The calf muscle is actually a group of muscles located on the back of the lower leg, between the knee and the ankle. Having pain in your calf muscle is not a good thing. It can often be the result of a much more serious problem that should be looked at by a medical professional.

Man suffering from calf muscle pain.
Calf muscle pain can be the result of simple overuse to nerve damage and blood clots.

Where is My Calf Muscle?

The calf muscles are a group of muscles located on the back of the lower leg, between the knee and the ankle. There are two main calf muscles: the gastrocnemius and the soleus.

The gastrocnemius muscle is the larger of the two and is located on the back of the upper leg, just below the knee. It has two heads or points of origin, one from the medial condyle of the femur (the bony bump on the inner side of the knee) and one from the lateral condyle of the femur (the bony bump on the outer side of the knee). The gastrocnemius muscle then merges into the Achilles tendon, which attaches to the heel bone.

The soleus muscle is located below the gastrocnemius muscle and is flat and broad in shape. It originates from the tibia and fibula bones in the lower leg and also merges into the achilles tendon.

Diagram of the lower leg muscles.
The calf muscle is actually a group of muscles in the lower leg.

What to do If My Calf Muscles Hurt?

The calf muscles are responsible for plantarflexion, or pointing the foot downward, as well as for helping to flex the knee. They are also involved in walking, running, and jumping.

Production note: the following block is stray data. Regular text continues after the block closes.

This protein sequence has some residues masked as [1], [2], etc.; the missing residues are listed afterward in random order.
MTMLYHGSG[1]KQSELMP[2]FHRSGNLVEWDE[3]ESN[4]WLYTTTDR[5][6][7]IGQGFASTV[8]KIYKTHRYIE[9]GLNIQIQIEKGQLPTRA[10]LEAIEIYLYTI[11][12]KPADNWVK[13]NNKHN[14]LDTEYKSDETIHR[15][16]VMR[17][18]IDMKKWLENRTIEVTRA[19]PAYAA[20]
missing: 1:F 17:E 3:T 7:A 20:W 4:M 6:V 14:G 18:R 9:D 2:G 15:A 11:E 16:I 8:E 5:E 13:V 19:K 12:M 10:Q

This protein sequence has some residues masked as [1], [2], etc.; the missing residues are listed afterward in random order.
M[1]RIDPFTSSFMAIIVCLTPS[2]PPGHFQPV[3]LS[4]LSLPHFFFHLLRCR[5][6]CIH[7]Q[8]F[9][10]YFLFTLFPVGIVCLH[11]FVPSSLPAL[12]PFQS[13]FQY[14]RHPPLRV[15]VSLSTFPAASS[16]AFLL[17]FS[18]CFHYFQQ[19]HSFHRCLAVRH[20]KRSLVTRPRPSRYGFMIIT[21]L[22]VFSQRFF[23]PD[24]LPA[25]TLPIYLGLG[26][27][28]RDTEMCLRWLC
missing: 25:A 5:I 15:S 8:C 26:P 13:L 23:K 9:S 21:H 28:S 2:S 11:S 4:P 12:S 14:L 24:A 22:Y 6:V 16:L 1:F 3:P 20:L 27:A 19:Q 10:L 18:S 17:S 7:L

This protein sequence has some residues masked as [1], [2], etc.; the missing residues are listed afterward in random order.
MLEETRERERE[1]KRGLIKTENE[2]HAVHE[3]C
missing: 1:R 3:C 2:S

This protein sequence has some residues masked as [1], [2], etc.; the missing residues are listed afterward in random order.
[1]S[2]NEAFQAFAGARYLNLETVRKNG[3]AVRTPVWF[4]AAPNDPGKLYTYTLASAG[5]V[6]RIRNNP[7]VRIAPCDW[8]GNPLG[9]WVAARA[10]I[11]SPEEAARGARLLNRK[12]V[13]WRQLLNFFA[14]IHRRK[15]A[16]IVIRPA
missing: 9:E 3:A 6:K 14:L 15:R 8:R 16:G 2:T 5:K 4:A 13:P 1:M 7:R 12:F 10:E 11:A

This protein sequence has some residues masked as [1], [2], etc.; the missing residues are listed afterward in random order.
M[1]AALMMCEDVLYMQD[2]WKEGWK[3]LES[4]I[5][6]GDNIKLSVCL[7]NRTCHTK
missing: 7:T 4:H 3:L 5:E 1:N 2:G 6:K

The calf muscles can become sore or injured due to overuse, muscle strains, or other medical conditions. Stretching and strengthening exercises, proper footwear, and other preventative measures can help keep the calf muscles healthy and reduce the risk of injury.

There are several reasons why your calf muscle may be hurting, including:

  1. Muscle strain or sprain: Overstretching or tearing the muscle fibers in the calf can cause pain, stiffness, and swelling.
  2. Muscle cramp: A sudden and involuntary contraction of the calf muscle can cause sharp pain and tightness.
  3. Dehydration: Not drinking enough water can lead to muscle cramps and soreness, including in the calf muscle.
  4. Peripheral artery disease (PAD): This is a condition where the blood vessels that carry blood to your legs become narrow, reducing blood flow to the muscles and causing pain.
  5. Deep vein thrombosis (DVT): A blood clot in the deep veins of the leg can cause calf pain, swelling, and redness.
  6. Sciatica: This is a condition where the sciatic nerve, which runs from the lower back down to the feet, becomes compressed or irritated, causing pain in the calf.
  7. Achilles tendonitis: Inflammation of the Achilles tendon, which connects the calf muscle to the heel bone, can cause pain and stiffness in the calf.

Get Help for Lower Leg Pain

The treatment for calf muscle pain will depend on the underlying cause. Rest, ice, compression, and elevation (RICE) can help reduce pain and swelling associated with muscle strains or sprains. Stretching and strengthening exercises, physical therapy, and medications may also be recommended depending on the cause of the pain.

If you are experiencing calf pain, it’s important to speak with the healthcare professionals at STARS Physical Therapy to determine the underlying cause and the most appropriate treatment.

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